A Year In the Country
Speaking of procrastination and how the post-2k man delays the already-postponed, A Year In The Country has actually accomplished something significant. We are talking about a blog in this sea of hyper-nodes where a cat-gif weighs a thousand times more than a Guardian research. It is therefore quite a relief to see projects such as AYIC start, drive the whole road and reach a milestone. It began in England with a mission:
A Year In The Country is a year long journey through and searching for an expression of an underlying unsettledness to the English bucolic countryside dream; an exploration of an otherly pastoralism, the patterns beneath the plough, pylons and amongst the edgelands… it is a wandering about and through the trails of things that have influenced, inspired and intrigued me along the way, which will quite possibly take in the further flung reaches of work with its roots in folkloric concerns and what has been labelled hauntological culture.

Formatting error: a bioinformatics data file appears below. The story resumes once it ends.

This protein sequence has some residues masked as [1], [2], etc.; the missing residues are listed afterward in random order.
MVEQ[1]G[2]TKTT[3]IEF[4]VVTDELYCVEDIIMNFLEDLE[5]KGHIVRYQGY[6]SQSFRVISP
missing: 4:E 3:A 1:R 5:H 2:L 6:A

The blog covers an entire year, delving into rare forgotten books, films, pictures, etc. And through it all, we are enchanted with sonic gifts, too. My favorite is called The Shildam Hall Tapes: The Falling Reverse and “follows the journey of a song through time: one that appears to bring disarray to all who hear it. Is this coincidence or something more?”
The selected track is dark and hauntological. “Nobody Ever Really Knew What Happened (2004)” and its dazed soundscape is a reverie in reverse. It will also raise the eyebrows of most Throbbing Gristle fans. It is deliberately made to make you a cat on hot bricks and rub you the wrong way. Go through it! If you have free time at hand, go through the entire catalog!